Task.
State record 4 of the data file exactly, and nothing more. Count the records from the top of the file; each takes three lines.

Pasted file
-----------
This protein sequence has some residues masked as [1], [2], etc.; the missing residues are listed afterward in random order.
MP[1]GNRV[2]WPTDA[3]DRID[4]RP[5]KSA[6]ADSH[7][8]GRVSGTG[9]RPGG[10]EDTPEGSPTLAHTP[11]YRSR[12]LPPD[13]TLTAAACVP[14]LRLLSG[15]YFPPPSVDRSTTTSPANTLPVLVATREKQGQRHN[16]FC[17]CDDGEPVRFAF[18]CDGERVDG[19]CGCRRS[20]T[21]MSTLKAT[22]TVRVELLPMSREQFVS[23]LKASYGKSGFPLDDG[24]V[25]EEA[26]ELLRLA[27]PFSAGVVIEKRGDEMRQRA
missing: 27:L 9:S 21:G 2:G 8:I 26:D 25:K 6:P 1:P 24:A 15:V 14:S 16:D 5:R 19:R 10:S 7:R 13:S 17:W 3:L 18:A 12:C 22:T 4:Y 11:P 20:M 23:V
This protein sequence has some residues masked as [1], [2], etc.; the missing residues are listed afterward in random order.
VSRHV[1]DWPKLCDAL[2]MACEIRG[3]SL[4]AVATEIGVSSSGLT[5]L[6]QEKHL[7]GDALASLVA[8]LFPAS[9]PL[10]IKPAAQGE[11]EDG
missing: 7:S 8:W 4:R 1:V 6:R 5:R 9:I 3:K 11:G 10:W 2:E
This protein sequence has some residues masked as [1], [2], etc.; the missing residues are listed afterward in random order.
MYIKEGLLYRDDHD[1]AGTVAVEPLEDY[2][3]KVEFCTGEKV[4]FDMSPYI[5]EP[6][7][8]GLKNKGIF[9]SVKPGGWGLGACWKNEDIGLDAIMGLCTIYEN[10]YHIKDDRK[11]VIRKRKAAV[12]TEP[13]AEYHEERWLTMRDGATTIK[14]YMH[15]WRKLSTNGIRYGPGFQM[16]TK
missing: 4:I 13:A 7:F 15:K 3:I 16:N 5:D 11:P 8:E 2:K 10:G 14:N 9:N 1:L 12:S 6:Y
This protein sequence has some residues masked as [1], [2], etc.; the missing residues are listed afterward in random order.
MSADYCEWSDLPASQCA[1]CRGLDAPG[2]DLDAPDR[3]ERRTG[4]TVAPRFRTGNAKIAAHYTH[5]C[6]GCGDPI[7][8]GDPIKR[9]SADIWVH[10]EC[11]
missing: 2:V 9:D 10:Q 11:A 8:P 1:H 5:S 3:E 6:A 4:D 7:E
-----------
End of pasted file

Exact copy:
This protein sequence has some residues masked as [1], [2], etc.; the missing residues are listed afterward in random order.
MSADYCEWSDLPASQCA[1]CRGLDAPG[2]DLDAPDR[3]ERRTG[4]TVAPRFRTGNAKIAAHYTH[5]C[6]GCGDPI[7][8]GDPIKR[9]SADIWVH[10]EC[11]
missing: 2:V 9:D 10:Q 11:A 8:P 1:H 5:S 3:E 6:A 4:D 7:E